Fisherman’s Wharf (Goa, Jan 2020)

Almost exactly four months to the day that we arrived in Goa for a week’s holiday, here is a brief account of our first meal there. We were staying at the beautiful home of old friends (they weren’t there) in Velim in South Goa. South Goa has far less tourist traffic than North Goa does and so is far less hectic. By the same token there are fewer quality restaurants in the larger area, and in a small, sleepy village like Velim there are none. For the rest of the stay all our dinners would be at the house; but as we’d arrived in the evening of the first day it hadn’t been possible to get set up with the cook we’d made arrangements with in the village. I’d looked around before arrival to see what the options were that wouldn’t require us to drive another 30 minutes back in the direction of the airport and we settled on the outpost of The Fisherman’s Wharf in Cavelossim, not too far from the beach on which we would spend the majority of every day following. The Fisherman’s Wharf is a chain with a few locations in Goa and they’ve expanded as well to Bangalore and Hyderabad. We didn’t have any particular expectations but it turned out to be a decent meal on the whole, if nothing very exciting. Indeed, this meal included a few items that we consumed pretty much every day for the rest of the trip. Continue reading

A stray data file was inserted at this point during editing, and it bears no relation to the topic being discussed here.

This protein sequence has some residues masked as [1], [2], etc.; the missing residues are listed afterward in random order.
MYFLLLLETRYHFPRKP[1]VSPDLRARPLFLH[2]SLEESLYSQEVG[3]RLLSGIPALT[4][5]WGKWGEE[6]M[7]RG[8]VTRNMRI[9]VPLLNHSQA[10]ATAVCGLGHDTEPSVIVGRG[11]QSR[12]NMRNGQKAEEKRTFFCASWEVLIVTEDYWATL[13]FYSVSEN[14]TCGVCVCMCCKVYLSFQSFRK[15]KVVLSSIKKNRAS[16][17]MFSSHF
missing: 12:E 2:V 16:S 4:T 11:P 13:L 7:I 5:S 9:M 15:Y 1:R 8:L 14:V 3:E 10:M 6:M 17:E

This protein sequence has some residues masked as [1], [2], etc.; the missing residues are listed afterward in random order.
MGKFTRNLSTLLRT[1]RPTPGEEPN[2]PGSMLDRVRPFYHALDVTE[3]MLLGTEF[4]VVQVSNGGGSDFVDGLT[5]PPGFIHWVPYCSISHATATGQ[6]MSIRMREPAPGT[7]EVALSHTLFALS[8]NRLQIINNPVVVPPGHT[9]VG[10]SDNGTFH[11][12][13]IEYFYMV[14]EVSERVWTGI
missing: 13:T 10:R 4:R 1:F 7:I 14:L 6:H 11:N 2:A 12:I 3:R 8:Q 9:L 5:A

Star Light (Goa, Jan 2020)

Well, it has been just over three months now since we left Goa. In the normal course of events I would have wrapped up my meal reviews from there in March. But when the pandemic hit I wasn’t very motivated to write about meals that no one reading my posts would be able to go eat for god knows how long. Now that we’re into the second month of the “stay at home” order in Minnesota, however, with no idea when we’ll ever go out to eat again, I’m looking back longingly at the last time when eating out was almost all the eating we were doing and at what will turn out to have been our last family vacation for a long, long time. And so here is a brief account of our last meal out in Goa, the day before we left. It is of lunch at Star Light, an unfussy restaurant located in Assolna, about halfway between where we were staying in Velim and Cavelossim Beach, where we spent most of our waking hours. In fact we ate here after spending the morning one last time at Cavelossim and right before our visit to the Paul John distillery. Continue reading

Hog Worth (Goa, Jan 2020)